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With fractional exponents you can go about it either way as long as you keep the same principal with regards to how you handle it!
The numerating exponent is what you exponentiate, while the denominator is what you root.
So with this case,
27^2/3 = 3√(27^2)
So we could do that first method but it gives us a huge number to cube root: 3√729 = 9
But let’s assume we’re doing this without a calculator, so the second method becomes easier.
It’s first asking for the cube root of 27 which if you don’t know what rooting means, basically asks for what one single number raised to the power of 3 would give us 27:
_ * _ * _ = 27 or ___^3 = 27
Now if you know your multiples of three you could see that 3 x 3 x 3 = 27, so that the cube root of 27 is 3.
So now you have
Which now is simply 3 squared (3x3 = 9)
Hope this helps!
I’m going to assume you’re asking how to find the roots of this equation.
First, let’s make the equation 2(x-2)^2 = x-2 a little less messy. You see that (x-2) is on both sides. Thus, you can divide both sides by (x-2), obtaining:
2(x-2) = 1
We can make the left side of the equation more clear by distributing that 2 into the parentheses, getting:
2x-4 = 1
Now, to get roots, you want all the variables on one side of the equals sign, and everything else on the other side. So let’s add 4 to both sides to get:
2x = 5
Now, we only want what x equals, so we divide both sides by 2.
x = 5/2.
I’m going to include a few examples and a (hopefully) detailed description, so here we go:
(I’m going to assume this is using calculus, because I can’t think of a fast way than that right now… Send us another message if it isn’t!)
So this is the equation we’re given:
y = x^4 - 1
Now we need to find the slope, by differentiation:
dy/dx = 4x^3
We know that the slope is equal to 32 at point p, which is what we want:
32 = 4x^3
Then we can just solve for x!
8 = x^3
x = 2
I hope this helps :)
When you’re looking for zeros of polynomials and you already have one of the results, you should try Horner’s method(/scheme/rule).
It works like this: write the coefficients of your polynomial in one row (ALL of them. For example, if one of the coefficients is 0, you will need to write that down, too.)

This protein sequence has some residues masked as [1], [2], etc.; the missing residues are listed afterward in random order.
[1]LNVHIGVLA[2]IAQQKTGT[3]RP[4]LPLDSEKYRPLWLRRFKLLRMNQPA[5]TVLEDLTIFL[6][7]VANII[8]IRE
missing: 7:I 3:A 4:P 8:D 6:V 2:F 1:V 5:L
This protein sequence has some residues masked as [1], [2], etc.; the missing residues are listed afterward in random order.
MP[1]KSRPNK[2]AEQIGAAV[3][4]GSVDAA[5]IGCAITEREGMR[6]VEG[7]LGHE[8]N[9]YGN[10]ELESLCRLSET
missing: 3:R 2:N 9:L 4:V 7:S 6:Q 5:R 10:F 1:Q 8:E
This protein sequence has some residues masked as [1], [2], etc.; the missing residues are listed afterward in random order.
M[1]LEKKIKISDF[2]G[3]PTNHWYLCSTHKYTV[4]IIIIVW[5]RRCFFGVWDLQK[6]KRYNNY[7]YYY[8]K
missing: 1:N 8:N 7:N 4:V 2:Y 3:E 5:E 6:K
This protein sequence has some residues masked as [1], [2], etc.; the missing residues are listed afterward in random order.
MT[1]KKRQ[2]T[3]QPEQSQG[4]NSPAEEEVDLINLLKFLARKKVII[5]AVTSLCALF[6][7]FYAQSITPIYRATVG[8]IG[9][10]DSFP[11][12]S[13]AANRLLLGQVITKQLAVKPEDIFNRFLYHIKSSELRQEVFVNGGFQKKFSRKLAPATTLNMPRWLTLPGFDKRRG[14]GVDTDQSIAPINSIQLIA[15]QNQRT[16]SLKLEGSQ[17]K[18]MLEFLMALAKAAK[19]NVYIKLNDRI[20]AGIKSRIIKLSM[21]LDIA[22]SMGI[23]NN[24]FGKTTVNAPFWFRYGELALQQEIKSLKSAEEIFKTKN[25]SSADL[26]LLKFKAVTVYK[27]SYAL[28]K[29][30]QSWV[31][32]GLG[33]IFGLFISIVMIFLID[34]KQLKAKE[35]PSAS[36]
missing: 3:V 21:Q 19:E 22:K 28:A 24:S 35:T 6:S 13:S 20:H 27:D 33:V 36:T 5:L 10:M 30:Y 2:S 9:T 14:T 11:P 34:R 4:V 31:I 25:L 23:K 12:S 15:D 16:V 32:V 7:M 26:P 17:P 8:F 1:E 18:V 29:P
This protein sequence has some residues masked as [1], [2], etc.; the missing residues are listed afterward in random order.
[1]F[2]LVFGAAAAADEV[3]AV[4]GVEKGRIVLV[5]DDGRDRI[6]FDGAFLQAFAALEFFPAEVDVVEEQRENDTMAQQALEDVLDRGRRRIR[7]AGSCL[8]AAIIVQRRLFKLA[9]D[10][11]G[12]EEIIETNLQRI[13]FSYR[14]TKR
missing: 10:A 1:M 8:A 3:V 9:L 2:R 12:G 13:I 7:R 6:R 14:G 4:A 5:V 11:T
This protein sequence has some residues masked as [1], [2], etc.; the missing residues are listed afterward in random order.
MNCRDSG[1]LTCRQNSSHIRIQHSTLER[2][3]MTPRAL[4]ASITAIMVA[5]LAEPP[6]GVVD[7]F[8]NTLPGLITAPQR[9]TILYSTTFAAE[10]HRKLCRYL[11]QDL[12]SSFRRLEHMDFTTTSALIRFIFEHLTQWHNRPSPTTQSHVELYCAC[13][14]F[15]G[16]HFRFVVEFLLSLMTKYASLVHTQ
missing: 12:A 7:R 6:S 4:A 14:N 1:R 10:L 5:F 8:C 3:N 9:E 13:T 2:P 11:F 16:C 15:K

In your case, it would be 1 -3 1 1.
Now you would write the number you’re suspecting to be a zero in the next row, but to the left so it looks like a kind of table now.
Then you start calculating. You always add the numbers downwards, and to get to the next column you mutiply by your zero suspect. So it’d be
1 -3 1 1 -> top row: coefficients of your origional polynomial
1 / 1 -2 -1 -> middle row: zero suspect and calculation
1 -2 -1 0 -> bottom row: coefficients of your resulting poynomial
In case your zero suspect turn out to actually be a zero of your polynomial, the last number on the bottom right should be a 0. In our case, it is, so the bottom row now tell us which coefficients our resulting polynomial has.
We have now divided x³-3x²+x+1 by x-1 (the first zero) and got x²-2x-1.
You are right, the other two zeros aren’t whole numbers but you can use the regular methods for finding roots of quadratic equations. (you could, for example, check our tags …)
I hope that helped!
28 - (-(-15)) - |10| = ?
The double negatives cancel inside the bracket and the | | just means that the number inside becomes positive, since it’s already positive the absolute sign drops to make:
28 - (15) - 10 = ?
13 - 10 = 3
To find each intercept, you must let the other variable be equal to zero to find the point of the other axis.
For example, if you were to find the x intercept on this function you allow:
y = 0
3x + 4(0) = -12
3x + 0= -12
x = -4
and to find the y intercept you let x =0
3(0) + 4y = -12
0 + 4y =-12
y = -3
so you’re points of intercept are (-4,0) for the x intercept. and (0,-3) for the y intercept
Hi! Sorry for the delay in answering your question! Here’s a solution to the problem, I even did a little extra to show you how you can develop an idea of how the function would look when plotted.
If you need a higher quality picture try this one here